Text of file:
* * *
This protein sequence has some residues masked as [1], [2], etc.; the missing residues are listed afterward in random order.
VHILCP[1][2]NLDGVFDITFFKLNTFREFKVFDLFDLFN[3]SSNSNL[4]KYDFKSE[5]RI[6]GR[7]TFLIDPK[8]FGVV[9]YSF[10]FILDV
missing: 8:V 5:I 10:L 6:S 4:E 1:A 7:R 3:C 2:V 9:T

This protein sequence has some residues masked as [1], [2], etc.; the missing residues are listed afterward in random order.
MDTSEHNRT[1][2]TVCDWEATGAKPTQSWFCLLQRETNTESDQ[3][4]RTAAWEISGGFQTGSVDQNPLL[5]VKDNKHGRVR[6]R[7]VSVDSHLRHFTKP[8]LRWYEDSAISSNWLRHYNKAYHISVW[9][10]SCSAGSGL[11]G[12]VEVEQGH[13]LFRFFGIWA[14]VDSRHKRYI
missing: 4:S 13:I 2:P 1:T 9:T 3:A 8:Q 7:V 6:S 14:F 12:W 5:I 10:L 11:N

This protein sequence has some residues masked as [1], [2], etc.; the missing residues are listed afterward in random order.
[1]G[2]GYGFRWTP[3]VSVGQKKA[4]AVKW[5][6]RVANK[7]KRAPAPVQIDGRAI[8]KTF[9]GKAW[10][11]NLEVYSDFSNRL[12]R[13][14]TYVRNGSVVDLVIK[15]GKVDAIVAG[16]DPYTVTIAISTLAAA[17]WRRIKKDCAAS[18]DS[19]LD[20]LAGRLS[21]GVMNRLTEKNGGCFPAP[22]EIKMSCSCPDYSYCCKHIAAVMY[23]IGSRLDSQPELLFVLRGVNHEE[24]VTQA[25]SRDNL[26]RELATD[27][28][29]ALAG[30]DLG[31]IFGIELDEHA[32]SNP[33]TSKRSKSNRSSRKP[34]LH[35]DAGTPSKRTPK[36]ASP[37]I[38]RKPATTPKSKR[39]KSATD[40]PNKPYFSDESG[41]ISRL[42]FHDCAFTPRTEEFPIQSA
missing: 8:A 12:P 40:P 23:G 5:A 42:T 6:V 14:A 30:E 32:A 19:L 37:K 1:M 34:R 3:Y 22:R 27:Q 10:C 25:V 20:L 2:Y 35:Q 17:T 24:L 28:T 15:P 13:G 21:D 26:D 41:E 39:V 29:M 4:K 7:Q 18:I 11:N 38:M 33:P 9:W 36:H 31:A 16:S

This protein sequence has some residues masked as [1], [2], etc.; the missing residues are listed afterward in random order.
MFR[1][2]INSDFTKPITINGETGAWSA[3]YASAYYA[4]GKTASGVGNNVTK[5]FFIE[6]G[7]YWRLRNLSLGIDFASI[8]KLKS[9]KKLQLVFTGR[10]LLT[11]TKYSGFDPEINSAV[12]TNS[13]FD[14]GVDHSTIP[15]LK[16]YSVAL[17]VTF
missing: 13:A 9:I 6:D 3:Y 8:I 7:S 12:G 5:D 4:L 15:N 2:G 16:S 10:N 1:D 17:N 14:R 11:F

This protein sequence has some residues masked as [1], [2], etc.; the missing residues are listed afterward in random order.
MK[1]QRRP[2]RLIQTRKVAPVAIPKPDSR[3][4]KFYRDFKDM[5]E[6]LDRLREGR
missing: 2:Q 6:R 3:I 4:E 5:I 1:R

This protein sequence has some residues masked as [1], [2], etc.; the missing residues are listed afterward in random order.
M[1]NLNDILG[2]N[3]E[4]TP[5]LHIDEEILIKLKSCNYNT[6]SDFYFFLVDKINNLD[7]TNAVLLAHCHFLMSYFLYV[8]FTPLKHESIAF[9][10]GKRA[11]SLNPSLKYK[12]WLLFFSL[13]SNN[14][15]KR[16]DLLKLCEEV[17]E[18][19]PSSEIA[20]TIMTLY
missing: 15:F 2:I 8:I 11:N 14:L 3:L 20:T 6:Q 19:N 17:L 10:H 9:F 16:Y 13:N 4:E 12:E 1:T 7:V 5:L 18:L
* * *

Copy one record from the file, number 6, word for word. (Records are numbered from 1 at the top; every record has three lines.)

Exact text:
This protein sequence has some residues masked as [1], [2], etc.; the missing residues are listed afterward in random order.
M[1]NLNDILG[2]N[3]E[4]TP[5]LHIDEEILIKLKSCNYNT[6]SDFYFFLVDKINNLD[7]TNAVLLAHCHFLMSYFLYV[8]FTPLKHESIAF[9][10]GKRA[11]SLNPSLKYK[12]WLLFFSL[13]SNN[14][15]KR[16]DLLKLCEEV[17]E[18][19]PSSEIA[20]TIMTLY
missing: 15:F 2:I 8:I 11:N 14:L 3:L 20:T 6:Q 19:N 17:L 10:H 9:F 16:Y 13:N 4:E 12:E 1:T 7:V 5:L 18:L